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Cape Fear River

Sources of PFAS in the Cape Fear Watershed of North Carolina

Over the last half century, North Carolinians living in the Cape Fear Watershed have resided near various PFAS sources. PFAS, which stands for per- and polyfluoroalkyl substances, or “forever chemicals,” are concerning due to their widespread presence in the environment, stability, and potential adverse human health effects. In central and southeastern North Carolina, there are numerous sources of PFAS contamination. The Cape Fear Watershed is one of the largest in the state, with surface waters flowing from the northwest to southeast for over 9,000 square miles. Water from this area serves an estimated 2 million North Carolinians. The watershed collects this contamination and transports it along the length of the river, as shown in Figure 1. 

Impacts and Concerns of PFAS in Cape Fear Watershed

As PFAS flows through the watershed, it can be present in both public water supplies and private wells throughout the region, including the towns of:

  • Pittsboro—the town drinking water intake is in the Haw River, downstream from several PFAS contamination sources, including a wastewater treatment plant, industrial sources like textile manufacturing, firefighter training operations using aqueous film forming foam (AFFF), and agricultural use of biosolids. There is PFAS contamination in the town water supply from the water intake in the Haw River.
  • Chapel Hill and Carrboro—the public water supply contains PFAS, likely from biosolids land application on farm fields upgradient of the drinking water intake.
  • Fayetteville area—the Deep River flows into the Haw River past Pittsboro and brings PFAS discharges from potential or known sources upstream such as the Greensboro Airport. After the Haw and Deep Rivers join, its name changes to the Cape Fear River. The Little River also flows into the Cape Fear River after passing Fort Bragg Military Base and the Former Pope Air Force Base. South of the City of Fayetteville, industrial PFAS manufacturing has contaminated nearby private drinking water wells and the Cape Fear River from historic air emissions and effluent discharges.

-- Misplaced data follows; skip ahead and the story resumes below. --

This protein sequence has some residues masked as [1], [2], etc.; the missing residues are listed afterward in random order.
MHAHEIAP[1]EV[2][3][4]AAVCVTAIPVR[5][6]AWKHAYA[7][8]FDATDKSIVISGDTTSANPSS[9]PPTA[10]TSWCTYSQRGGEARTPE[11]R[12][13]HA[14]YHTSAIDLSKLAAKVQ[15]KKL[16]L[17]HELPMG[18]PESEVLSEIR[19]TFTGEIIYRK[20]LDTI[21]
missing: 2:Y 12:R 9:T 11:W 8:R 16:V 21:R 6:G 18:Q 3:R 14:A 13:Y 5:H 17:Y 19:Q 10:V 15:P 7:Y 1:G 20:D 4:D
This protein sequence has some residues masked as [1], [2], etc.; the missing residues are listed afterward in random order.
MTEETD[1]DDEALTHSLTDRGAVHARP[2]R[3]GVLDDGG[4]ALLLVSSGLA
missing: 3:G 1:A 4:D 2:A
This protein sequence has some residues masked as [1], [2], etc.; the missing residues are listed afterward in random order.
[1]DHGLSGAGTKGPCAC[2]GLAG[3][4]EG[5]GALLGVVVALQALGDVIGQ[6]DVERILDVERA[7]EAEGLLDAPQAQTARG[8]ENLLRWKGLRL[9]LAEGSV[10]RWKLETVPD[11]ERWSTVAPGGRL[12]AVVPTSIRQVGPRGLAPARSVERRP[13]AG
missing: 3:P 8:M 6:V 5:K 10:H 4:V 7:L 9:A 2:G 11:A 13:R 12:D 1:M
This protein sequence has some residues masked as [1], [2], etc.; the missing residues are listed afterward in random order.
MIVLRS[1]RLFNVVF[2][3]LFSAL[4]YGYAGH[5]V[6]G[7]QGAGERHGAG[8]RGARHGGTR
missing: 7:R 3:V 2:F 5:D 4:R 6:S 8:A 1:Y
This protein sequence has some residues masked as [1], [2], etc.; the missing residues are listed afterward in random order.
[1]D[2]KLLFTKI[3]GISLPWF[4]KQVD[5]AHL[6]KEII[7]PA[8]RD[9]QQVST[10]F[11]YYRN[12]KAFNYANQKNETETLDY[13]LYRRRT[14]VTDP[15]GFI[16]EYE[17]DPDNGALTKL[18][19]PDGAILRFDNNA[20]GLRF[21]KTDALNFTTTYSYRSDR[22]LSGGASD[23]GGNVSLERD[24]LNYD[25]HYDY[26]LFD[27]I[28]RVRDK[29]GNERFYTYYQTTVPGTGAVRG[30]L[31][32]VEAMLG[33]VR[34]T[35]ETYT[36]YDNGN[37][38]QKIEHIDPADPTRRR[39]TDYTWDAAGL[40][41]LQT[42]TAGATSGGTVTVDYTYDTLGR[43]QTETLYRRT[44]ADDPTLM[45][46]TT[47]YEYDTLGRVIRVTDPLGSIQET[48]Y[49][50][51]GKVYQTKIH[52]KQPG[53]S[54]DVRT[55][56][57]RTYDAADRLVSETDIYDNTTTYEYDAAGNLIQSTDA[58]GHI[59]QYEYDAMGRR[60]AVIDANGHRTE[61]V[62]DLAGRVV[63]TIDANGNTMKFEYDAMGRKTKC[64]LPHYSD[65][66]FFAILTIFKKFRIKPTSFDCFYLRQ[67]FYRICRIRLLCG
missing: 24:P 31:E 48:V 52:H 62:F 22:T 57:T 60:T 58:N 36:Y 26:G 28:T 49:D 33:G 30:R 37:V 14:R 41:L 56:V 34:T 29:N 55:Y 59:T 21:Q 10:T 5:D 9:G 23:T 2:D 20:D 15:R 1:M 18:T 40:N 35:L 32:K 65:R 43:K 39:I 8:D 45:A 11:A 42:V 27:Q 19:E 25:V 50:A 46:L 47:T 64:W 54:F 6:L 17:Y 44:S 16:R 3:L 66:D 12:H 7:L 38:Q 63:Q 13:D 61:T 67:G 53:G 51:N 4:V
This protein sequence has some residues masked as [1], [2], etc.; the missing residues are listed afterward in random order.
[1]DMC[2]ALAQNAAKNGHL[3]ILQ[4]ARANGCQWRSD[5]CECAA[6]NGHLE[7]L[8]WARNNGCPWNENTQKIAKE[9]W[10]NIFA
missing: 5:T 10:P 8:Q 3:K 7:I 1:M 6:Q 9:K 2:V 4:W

• Wilmington and the surrounding area—the Cape Fear River continues to flow southeast toward the City of Wilmington, where it provides approximately 90% of the city’s public water supply. PFAS contamination in the city’s water supply is present from industrial uses, wastewater contamination, firefighting foam, and agricultural use of biosolids.

Overall, a variety of sources mix to contaminate the region’s surface water, groundwater, and/or drinking water supplies, as summarized in Table 1.

Table 1. Known, Suspected, or Potential PFAS Sources Within the Cape Fear Watershed of NC. This is not an exhaustive list. These sources may be upstream of the affected towns.

Nationally, these PFAS sources can contaminate other watersheds as well. For instance, industrial production of PFAS in NC can be compared to St. Paul’s, Minnesota, given similar industrial manufacturing and disposal.

For more information on PFAS in public water supplies across NC, visit https://ncpfastnetwork.com/data/. To learn what public utilities are doing to address PFAS, visit your local water utility’s website or read your latest annual consumer confidence (water quality) report. To understand more about PFAS investigations in NC, check out the NC Department of Environmental Quality’s latest updates at https://www.deq.nc.gov/news/key-issues/genx-investigation/recent-actions-investigations-and-enforcement.


Disclaimer: This piece was written by Jennifer Hoponick Redmon (Senior Director, Environmental Health and Water Quality), Imari Walker-Franklin (Research Chemist), Ted Lillys (Research Environmental Engineer), Donna Womack (Director, Health and Environmental Risk Assessment), James Harrington (Research Chemist, Fellow), and Jamie Pero Parker (Innovation Advisor) to share perspectives on a topic of interest. Expression of opinions within are those of the author or authors.